* Make a list of the steps needed to publish a new event or a news item on your site and discuss with your designer how to simplify the list and design the backend in a way that will support your routine.
* Start small. Stay away from overambitious feature lists. Ask yourself whether you and your staff will be able to maintain them.
* Just as a carefully-tailored suit should forgive your missed trips to the gym, a well-designed site should play to your strengths, even if you don’t have the resources to update your site on a regular basis. Avoid a dedicated news section on the front page if you expect updates less than once a month (and if this is your first time maintaining a blog or news section, take your expected update pace and halve it for a more realistic estimate).
* Be timely. What good is there in adding an event description after the event has started? Strive to add ALL the information at least 2 weeks before the event starts, leaving plenty of time for people to start spreading the word.
* Plan ahead. How will your site handle the accumulation of tens or hundreds of past event records as the years pass? How will people navigate these records? As content grows, you may need to rework your navigation model to make it easier to browse these areas.
* Website construction isn’t a one time investment. Set aside a budget at least once every few years to have your site reevaluated against industry standards and incrementally improved as necessary.
An up-to-date website helps get regular traffic to your site and venue. But the management of this content after publication is just as crucial. The more content on a site, the better that content is structured, and the longer that content has existed, the better the site will be ranked in search engines and the more traffic will come from these search engines. More importantly, your archived data is a meaningful contribution to the growing mass of cultural content on the internet.
* Plan a section in your site to facilitate access to past events, organized by year for example.
* Archive, never delete, past event information, even if the event has ended. If your were granted rights to use a copyrighted image only for the duration of the event, remove only the image, leaving the rest of the information in place.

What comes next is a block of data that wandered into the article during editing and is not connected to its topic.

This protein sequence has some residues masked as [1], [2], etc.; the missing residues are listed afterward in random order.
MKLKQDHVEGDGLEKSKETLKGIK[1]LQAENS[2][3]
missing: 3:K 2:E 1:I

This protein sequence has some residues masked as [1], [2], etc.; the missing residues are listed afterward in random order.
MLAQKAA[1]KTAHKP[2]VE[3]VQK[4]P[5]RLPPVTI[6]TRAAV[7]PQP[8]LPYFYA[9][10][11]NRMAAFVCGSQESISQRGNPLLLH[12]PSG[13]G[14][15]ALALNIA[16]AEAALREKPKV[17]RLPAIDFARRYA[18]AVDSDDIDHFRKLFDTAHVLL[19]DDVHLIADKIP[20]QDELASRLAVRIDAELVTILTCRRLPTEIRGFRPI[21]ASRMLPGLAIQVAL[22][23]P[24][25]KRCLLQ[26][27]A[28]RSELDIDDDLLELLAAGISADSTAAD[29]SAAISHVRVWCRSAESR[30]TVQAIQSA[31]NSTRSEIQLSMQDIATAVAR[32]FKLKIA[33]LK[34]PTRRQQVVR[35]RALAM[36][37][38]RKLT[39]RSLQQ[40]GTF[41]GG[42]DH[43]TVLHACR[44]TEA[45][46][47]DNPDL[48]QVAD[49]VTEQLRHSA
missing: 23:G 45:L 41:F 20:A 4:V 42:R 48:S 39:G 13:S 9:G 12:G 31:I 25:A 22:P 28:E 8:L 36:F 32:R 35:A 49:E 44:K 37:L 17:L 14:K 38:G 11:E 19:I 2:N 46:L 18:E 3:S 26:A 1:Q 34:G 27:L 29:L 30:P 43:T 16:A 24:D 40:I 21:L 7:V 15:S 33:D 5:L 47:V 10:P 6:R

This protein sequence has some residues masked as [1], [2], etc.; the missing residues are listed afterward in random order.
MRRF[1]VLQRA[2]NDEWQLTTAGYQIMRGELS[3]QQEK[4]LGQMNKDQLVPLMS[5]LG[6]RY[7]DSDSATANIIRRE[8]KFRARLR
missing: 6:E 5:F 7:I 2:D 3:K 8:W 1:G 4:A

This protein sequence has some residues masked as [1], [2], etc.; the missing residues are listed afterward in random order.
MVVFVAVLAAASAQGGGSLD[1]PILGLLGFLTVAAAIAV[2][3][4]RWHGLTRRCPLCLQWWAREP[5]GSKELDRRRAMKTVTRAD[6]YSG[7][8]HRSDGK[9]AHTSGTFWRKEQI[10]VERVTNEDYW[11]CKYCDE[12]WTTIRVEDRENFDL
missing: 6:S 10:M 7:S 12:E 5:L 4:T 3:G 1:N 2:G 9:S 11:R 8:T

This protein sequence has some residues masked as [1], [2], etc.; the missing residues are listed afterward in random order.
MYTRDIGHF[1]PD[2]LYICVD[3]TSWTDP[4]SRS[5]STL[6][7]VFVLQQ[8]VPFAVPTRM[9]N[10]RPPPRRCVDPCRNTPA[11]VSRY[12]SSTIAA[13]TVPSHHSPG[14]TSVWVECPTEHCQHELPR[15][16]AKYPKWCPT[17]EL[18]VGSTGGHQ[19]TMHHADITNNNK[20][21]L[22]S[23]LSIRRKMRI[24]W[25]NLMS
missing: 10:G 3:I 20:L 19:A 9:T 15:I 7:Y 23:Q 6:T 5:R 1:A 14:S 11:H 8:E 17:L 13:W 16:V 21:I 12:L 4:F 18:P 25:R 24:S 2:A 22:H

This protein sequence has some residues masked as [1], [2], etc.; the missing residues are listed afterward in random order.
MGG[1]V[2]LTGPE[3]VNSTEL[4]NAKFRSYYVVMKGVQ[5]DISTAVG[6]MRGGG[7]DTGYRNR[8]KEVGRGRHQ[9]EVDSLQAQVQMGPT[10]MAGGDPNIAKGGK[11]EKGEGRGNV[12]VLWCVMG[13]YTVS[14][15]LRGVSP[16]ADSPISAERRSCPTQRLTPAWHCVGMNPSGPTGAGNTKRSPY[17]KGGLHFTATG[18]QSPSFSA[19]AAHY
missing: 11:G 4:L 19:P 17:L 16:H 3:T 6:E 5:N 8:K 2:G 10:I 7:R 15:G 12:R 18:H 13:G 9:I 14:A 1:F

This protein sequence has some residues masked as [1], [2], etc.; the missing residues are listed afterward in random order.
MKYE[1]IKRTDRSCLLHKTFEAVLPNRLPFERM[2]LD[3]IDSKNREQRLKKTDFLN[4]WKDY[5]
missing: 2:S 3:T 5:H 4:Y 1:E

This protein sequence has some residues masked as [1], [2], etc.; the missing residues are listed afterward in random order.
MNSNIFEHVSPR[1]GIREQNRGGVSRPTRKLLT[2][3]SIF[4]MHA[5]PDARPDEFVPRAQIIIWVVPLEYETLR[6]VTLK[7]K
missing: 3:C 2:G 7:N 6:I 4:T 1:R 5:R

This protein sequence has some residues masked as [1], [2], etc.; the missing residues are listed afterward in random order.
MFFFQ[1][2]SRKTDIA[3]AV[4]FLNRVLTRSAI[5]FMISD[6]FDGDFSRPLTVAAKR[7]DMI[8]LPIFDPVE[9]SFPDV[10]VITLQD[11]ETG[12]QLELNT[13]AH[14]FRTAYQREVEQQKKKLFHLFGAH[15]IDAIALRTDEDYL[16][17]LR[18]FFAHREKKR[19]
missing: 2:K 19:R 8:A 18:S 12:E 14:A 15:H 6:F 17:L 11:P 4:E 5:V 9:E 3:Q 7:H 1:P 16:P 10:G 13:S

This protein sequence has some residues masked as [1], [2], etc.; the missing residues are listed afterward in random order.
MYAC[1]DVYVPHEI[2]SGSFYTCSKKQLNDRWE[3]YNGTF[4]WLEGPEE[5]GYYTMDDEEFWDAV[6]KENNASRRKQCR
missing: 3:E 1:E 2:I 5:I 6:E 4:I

* Each event or artist profile should have a unique and permanent URL (called “permalink”) to prevent broken links and allow people to link directly to individual pages on your site from theirs. This is essentially free promotion and visibility for your events. Never recycle old URLs (e.g. current.html) for multiple events, it won’t be current forever and any change in address for this content makes Google grumpy.
* if you ever need to change your domain name or URL style, make sure to redirect all old URLs to their respective new URLs (not just to the front page of the new website.) Without these redirects, you could be breaking a lot of links that people made to your site over the years, turning your site into a disconnected remote island on the web.
Less than 30% of the 700 venues on TAB have a bilingual website. English information on Japanese art on the web is scarce, but demand is high. Publishing it in English will increase traffic to your website.
* If possible, ask a native speaker to review your translations before publication. Never resort to online translation tools, which often produce incomprehensible results when translating abstract art/design texts.
* If your budget for professional translation is tight, prioritize the basics: the name of the artist, medium of the artwork and theme of the exhibition, along with the show dates and a simple map of your venue.
* Language-switching buttons should be big and visible and whenever possible should send to the same page in the other language (not back to the index page)
* Complete content translation is not practical for many venues. Before you get started building your site, calculate how much of your site you’ll be able to maintain in English and structure the site accordingly. Don’t mirror Japanese sections in the navigation if you don’t expect to have English content for a while, and avoid “English coming soon” notices at all costs.
Simple publication and translation of your content on the web leads to little or no interaction with your audience. The web is a conversation and art/design are amazing subjects around which to discuss and exchange ideas. Some art/design venues organize talk shows and workshops to attract audience, and in the same manner, you could raise the value of your content by releasing features that encourage similar discussion from within your website.